Master Choo Chuan Chew, a student of Master Yu Tuck Seng, is a dragon and lion dance trainer at the Singapore Nia Kwang Pugilistic Association. He is also responsible for looking after the foreign branches, including the Singapore Nia Kwang Pugilistic Association Germany e.V. in Siegen.

The Lion Dance Story

Lion Dance in Singapore
Lion Dance in Singapore

The lion dance is a traditional Chinese folk art. The origin of this form of expression in Chinese culture is so old that it is lost in the darkness of history. One legend goes back to the Tang Dynasty (618 - 906 AD). The emperor in office at the time dreamt one night of a strange animal that saved his life. The next morning, the emperor described this animal to his ministers, who concluded that it was a lion. And since this lion had saved the emperor's life, the lion quickly became a symbol of good luck throughout China. It was therefore believed that the lion dance would drive away evil spirits and powers. Even today, the myth persists that the lion brings luck and represents power.

The Chinese lion dance can basically be divided into 2 styles, northern and southern. The northern lion dance was practised for entertainment at the imperial court and originated in northern China. The northern lion is usually red, orange and yellow (sometimes with green fur for the female lions), has a hairy coat and a golden head. The northern lion dance includes many acrobatic elements.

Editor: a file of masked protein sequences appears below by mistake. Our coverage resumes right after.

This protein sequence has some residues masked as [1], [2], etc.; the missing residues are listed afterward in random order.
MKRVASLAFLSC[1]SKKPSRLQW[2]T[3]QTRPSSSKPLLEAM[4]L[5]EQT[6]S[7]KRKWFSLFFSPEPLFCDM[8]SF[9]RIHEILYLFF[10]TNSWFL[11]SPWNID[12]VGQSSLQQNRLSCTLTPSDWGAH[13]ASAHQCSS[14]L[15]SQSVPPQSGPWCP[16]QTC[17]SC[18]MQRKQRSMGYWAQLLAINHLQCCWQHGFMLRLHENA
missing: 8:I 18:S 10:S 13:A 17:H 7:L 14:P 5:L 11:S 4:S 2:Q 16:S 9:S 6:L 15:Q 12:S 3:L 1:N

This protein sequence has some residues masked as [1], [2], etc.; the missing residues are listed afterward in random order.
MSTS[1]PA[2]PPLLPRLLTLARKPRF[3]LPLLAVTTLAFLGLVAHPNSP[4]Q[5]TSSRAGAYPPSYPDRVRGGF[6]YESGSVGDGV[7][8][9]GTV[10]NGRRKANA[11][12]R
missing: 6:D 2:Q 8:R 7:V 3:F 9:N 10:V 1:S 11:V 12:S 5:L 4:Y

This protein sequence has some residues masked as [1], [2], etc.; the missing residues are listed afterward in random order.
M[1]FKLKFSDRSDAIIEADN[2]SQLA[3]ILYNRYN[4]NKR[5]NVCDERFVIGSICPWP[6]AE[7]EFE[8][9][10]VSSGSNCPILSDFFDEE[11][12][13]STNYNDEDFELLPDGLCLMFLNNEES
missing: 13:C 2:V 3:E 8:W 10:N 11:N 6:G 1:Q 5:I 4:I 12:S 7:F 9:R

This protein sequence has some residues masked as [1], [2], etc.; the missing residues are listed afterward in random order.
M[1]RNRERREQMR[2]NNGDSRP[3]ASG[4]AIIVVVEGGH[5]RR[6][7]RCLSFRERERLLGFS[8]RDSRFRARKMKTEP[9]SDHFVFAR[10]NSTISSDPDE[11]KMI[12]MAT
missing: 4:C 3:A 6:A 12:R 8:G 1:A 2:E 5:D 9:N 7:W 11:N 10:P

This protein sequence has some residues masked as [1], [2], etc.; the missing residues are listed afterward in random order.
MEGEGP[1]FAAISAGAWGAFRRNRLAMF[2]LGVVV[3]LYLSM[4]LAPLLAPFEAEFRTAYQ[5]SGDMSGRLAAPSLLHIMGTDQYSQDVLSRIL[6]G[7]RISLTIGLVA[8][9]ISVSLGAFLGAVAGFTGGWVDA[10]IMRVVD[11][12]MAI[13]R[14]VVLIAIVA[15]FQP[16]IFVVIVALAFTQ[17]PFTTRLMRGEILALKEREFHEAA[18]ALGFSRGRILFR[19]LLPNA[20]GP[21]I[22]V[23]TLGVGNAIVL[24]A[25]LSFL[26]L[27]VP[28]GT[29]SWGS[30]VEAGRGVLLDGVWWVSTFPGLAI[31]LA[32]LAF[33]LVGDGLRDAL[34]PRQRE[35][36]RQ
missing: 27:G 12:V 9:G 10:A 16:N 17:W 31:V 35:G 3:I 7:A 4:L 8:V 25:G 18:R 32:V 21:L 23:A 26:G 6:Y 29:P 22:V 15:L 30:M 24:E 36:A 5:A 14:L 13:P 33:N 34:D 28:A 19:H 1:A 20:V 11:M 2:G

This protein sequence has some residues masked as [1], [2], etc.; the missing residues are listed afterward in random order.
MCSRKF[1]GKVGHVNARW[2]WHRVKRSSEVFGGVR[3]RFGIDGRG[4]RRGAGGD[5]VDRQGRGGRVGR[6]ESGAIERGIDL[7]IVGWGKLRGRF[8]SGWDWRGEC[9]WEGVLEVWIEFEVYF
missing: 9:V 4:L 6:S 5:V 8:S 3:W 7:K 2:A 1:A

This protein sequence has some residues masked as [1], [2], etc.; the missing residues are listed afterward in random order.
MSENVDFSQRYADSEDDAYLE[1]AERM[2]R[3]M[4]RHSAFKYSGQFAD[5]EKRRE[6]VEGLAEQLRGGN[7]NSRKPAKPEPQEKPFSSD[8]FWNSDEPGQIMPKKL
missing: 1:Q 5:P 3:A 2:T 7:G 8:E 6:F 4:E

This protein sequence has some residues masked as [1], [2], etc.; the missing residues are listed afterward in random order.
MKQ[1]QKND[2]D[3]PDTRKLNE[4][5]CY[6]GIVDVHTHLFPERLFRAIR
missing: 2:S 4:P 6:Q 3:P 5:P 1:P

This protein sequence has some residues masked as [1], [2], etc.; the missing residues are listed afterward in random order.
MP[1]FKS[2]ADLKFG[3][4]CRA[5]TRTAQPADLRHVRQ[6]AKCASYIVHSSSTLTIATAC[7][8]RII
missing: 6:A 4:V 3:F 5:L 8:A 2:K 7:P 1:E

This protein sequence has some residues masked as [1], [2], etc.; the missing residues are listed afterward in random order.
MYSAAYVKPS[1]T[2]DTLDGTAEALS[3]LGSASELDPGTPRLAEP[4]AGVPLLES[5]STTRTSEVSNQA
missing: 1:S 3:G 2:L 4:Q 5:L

The southern lion dance is more symbolic. It is usually performed to drive away evil spirits and to bring good luck and prosperity. The southern lion is very different from the northern lion and has a more abstract appearance with many variations and colours, all with different meanings. The head has large eyes, a mirror on the front of the head and a large horn in the middle of the head.

Canton is the region of origin of the Southern style, which in turn is divided into 5 sub-styles, namely Fo Shan/Fat San (Buddha Mountain), He Shan/Hok San (Crane Mountain), Fo He/Fat Hok (a mixture of Fo San and He San), Zhou Jia (mostly practiced only by Zhou Jia Quan Kung Fu schools) and the so-called green lion (Qing Shi - popular in the Fukien region and Taiwan).

While the Fo Shan lion looks very aggressive and has a very long coat, the He Shan lion looks a bit friendlier and has a much shorter coat. This allows it to perform more acrobatic elements such as jumping on the legs of the hind or even on benches.